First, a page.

The characters and plot line are instantly captivating and Tan is a masterful storyteller. Her cultural research and creative dialog make for a unique and interesting book however, as she plays with flashbacks and multiple points of view the pacing at times feels rather sluggish. A few of the characters seem pointless and their perspectives add little to the story, but their inclusion does provide a depth of realism and shows the scope of personalities Tan is able to capture in her writing. Overall this was not Tan's best work but deserves sincere applause for her first foray into a new genre.
The book contains much that is factual about recent Burmese history, and it’s certainly interesting, and disturbing, to learn about the indigenous Karen people and the horrific ways in which they’ve been treated by the Burmese military. But as a novel, the book is seriously flawed. It’s packed with too many characters who at best are flat and at worst are pure stereotypes: a hypochondriac who travels with a nearly complete medicine chest, an empty-headed, self-important television star (who hosts a popular show on dog training), a churlish teenager, and so on. The writing is often clunky, and the attempts at humor often fall flat: for example, a visit to “The Grotto of Female Genitalia” just isn’t on its own as funny as the author would like it to be. It’s not a terrible book, but it’s well below what one would expect from an author with Tan’s talents.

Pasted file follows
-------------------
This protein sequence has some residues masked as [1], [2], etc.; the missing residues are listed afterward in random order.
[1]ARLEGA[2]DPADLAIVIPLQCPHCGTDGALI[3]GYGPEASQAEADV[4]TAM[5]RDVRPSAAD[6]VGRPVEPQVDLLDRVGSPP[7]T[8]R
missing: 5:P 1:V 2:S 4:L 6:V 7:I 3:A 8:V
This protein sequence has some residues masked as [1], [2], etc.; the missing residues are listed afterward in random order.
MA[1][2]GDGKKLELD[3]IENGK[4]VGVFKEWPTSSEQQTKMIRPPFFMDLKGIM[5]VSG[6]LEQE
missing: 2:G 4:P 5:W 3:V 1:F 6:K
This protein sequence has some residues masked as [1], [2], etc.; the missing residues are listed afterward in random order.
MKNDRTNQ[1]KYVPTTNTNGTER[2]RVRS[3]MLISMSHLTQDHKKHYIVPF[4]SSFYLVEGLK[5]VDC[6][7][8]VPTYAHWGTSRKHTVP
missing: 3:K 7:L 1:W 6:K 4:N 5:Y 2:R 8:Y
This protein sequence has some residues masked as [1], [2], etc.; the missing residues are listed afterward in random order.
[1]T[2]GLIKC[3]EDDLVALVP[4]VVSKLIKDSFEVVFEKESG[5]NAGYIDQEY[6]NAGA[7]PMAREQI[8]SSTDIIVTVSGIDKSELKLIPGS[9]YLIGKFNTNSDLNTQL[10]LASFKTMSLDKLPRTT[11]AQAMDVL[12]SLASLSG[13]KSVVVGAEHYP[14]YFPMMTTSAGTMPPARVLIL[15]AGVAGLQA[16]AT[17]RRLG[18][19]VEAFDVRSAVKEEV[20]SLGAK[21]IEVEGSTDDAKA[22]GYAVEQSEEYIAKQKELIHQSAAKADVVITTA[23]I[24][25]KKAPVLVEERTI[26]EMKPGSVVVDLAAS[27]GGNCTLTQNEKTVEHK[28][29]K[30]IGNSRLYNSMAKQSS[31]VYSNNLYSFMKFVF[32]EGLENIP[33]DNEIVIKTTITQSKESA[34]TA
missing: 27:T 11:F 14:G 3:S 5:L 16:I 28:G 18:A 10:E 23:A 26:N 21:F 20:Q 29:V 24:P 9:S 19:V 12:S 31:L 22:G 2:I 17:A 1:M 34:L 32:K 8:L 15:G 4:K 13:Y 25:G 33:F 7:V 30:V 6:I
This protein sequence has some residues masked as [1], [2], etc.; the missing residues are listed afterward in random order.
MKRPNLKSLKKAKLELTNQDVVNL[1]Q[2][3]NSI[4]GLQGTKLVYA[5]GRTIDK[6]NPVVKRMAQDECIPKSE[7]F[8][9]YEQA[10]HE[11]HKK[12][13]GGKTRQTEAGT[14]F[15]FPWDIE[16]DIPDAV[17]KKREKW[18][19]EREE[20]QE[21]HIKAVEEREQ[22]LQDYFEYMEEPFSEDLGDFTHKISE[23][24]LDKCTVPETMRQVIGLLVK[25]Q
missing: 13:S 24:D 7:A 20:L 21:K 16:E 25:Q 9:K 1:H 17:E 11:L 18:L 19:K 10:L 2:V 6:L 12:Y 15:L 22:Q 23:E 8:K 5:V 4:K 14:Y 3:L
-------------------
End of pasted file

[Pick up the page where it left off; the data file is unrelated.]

The group blunders its way through China, altering the course that Bibi had set for them, at times acting the ugly American, as Bibi watches, frustrated.
On Christmas, on their way to a promised Christmas surprise as they are crossing a misty lake in Burma, the group disappears.